Dorsolateral prefrontal neurons mediate subjective decisions and their variation in humans

Abstract

Subjective decisions play a vital role in human behavior because, while often grounded in fact, they are inherently based on personal beliefs that can vary broadly within and between individuals. While these properties set subjective decisions apart from many other sensorimotor processes and are of wide sociological impact, their single-neuronal basis in humans is unknown. Here we find cells in the dorsolateral prefrontal cortex (dlPFC) that reflect variations in the subjective decisions of humans when performing opinion-based tasks. These neurons changed their activities gradually as the participants transitioned between choice options but also reflected their unique point of conversion at equipoise. Focal disruption of the dlPFC, by contrast, diminished gradation between opposing decisions but had little effect on sensory perceptual choices or their motor report. These findings suggest that the human dlPFC plays an important role in subjective decisions and propose a mechanism for mediating their variation during opinion formation.

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Fig. 1: Single-neuronal recordings from the dlPFC during performance of a naturalistic situational assessment task.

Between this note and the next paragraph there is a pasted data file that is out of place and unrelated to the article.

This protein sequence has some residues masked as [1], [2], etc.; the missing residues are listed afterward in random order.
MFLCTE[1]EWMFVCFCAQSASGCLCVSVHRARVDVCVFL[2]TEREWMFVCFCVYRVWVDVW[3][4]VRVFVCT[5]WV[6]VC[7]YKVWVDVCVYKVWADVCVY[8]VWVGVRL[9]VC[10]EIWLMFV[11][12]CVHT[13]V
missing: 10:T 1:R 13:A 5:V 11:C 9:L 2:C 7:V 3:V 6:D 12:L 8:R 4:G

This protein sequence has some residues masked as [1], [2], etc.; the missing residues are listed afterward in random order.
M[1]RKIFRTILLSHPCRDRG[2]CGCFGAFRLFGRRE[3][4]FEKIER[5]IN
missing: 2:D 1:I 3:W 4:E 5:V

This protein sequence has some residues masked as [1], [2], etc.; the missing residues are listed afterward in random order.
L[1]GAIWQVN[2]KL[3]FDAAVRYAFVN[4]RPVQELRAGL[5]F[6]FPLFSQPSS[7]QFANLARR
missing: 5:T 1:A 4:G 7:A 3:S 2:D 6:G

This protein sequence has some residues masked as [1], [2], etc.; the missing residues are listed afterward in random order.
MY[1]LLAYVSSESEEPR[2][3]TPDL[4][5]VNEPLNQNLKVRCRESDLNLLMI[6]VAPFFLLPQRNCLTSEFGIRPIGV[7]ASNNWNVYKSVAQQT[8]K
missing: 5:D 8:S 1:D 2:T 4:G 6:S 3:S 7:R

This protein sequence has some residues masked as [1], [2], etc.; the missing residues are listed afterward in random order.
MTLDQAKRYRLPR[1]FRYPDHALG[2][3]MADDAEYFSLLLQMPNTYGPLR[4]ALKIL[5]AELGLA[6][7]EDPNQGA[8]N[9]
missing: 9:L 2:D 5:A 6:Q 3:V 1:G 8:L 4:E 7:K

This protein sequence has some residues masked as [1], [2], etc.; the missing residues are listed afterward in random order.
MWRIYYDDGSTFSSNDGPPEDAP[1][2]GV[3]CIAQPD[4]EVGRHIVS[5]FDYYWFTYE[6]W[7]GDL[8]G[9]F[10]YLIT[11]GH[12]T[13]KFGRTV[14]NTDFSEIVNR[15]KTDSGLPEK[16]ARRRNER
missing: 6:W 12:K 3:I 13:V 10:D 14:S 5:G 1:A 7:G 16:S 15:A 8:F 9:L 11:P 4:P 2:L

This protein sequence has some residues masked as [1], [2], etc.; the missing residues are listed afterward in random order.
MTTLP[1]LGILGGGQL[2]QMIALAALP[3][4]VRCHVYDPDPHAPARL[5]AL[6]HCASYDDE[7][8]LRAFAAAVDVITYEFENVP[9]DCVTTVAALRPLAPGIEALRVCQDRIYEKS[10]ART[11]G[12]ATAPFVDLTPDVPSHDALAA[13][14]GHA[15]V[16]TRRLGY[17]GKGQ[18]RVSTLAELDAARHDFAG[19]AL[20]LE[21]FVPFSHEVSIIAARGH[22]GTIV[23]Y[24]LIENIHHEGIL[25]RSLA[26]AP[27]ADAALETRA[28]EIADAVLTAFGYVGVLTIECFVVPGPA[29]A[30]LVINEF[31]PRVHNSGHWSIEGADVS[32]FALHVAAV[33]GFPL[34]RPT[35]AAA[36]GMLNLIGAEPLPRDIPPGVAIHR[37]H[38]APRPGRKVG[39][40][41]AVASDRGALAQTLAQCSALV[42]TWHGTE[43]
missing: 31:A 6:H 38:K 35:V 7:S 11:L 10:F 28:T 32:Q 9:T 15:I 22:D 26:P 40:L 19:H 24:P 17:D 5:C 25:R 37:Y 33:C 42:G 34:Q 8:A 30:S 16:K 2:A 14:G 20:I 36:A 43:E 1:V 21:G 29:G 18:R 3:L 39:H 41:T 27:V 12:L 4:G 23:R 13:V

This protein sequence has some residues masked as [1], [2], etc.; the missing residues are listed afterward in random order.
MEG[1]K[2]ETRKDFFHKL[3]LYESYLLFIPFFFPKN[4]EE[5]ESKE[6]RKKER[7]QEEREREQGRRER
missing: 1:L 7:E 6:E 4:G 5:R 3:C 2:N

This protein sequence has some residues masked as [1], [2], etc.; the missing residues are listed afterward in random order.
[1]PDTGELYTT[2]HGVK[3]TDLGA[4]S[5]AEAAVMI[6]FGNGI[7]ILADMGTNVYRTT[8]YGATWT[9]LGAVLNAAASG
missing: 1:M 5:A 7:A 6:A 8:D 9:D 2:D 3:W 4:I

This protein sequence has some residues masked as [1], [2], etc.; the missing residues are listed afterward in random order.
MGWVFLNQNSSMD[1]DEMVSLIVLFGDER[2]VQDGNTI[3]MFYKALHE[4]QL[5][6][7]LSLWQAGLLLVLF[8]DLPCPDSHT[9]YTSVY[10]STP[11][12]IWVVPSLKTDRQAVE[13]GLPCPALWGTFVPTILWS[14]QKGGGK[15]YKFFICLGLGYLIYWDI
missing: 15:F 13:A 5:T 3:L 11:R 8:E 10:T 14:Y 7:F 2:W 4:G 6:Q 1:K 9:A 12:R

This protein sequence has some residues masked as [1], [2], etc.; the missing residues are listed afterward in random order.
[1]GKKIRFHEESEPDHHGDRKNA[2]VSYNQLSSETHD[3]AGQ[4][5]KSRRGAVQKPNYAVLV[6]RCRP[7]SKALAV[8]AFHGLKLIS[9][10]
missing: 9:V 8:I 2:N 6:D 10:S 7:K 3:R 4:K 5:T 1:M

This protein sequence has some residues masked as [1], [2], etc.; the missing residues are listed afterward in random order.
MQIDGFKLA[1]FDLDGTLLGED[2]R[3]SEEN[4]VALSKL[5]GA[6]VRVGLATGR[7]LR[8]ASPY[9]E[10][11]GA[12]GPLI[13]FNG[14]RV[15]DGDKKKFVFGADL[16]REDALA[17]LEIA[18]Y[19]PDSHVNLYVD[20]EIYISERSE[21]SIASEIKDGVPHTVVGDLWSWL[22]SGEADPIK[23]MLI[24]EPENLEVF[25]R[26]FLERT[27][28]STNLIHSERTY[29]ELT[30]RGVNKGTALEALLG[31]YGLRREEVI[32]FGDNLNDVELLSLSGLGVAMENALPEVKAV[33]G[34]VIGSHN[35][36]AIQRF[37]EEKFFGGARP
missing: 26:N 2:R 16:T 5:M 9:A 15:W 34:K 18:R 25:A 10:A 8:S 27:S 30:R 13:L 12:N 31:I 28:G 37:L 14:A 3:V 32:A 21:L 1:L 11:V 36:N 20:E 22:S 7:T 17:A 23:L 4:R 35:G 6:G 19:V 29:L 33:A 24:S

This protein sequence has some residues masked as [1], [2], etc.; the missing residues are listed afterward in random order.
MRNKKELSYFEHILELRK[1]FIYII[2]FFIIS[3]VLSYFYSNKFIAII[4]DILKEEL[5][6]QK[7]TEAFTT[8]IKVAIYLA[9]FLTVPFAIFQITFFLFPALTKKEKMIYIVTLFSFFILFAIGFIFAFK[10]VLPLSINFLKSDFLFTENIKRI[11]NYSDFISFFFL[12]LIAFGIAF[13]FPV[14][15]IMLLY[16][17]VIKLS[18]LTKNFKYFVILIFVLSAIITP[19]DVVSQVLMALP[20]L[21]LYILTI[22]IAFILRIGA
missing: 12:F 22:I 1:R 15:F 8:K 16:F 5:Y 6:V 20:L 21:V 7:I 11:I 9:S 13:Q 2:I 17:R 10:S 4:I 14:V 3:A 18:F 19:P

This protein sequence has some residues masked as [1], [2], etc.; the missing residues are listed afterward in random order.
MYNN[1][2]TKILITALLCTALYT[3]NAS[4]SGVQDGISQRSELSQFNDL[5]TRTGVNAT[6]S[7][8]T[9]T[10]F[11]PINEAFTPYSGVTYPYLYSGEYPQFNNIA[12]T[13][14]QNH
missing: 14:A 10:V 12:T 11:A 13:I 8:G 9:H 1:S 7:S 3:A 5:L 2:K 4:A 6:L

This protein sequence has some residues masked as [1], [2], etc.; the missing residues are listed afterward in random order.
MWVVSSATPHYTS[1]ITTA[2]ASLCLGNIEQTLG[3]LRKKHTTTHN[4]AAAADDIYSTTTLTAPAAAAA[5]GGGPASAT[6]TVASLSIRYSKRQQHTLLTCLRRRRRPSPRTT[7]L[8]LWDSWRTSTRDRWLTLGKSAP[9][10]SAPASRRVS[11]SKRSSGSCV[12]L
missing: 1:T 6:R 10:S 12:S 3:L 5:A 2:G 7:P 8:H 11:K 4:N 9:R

Fig. 2: Trial structure, psychometric performances and variation in subjective decisions within and between the participants.
Fig. 3: Neuronal responses in the dlPFC correlate with variations in the participant’s subjective decisions.
Fig. 4: Neuronal modulation in relation to equipoise and voting profile.
Fig. 5: Neuronal responses and the effect of dlPFC lesions on sensory perceptual decisions.
Fig. 6: Temporal dynamic of neuronal response.
Fig. 7: Changes in neuronal activity in the dlPFC correlate with interpersonal variations in opinion.
Fig. 8: Focal dysfunction of the dlPFC leads to a loss of gradation between opposing decisions but does not influence the participant’s motor report.

Data availability

The data that support the findings of this study are available from the corresponding author upon reasonable request.

Code availability

The primary codes used to analyze the data are available from the corresponding author upon reasonable request.

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Acknowledgements

Z.M.W. is supported by NIH grant nos. R01HD059852 and R01NS091390, the Presidential Early Career Award for Scientists and Engineers and the Whitehall Foundation. M.J. is supported by the Banting Foundation, B.G. is supported by the NREF and Z.B.M. is supported by the NREF and NIH NRSA. K.H. is supported by the Simmons’s foundation. E.N.E. is supported by grant nos. NIH R01NS086422 and NIH UH3NS100548.

Author information

M.J. performed the analyses, helped obtain neuronal recordings and co-wrote the manuscript. B.G., Z.B.M., K.H., S.P., T.H. and E.N.E. helped perform the neuronal recordings and task set up. S.P. and T.H. helped program the task presentation. Z.M.W. conceived and designed the study, performed the neuronal recordings and wrote the manuscript.

Correspondence to Ziv M. Williams.

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The authors declare no competing interests.

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Journal peer review information: Nature Neuroscience thanks Rony Paz, Philip Starr, and other anonymous reviewer(s) for their contribution to the peer review of this work.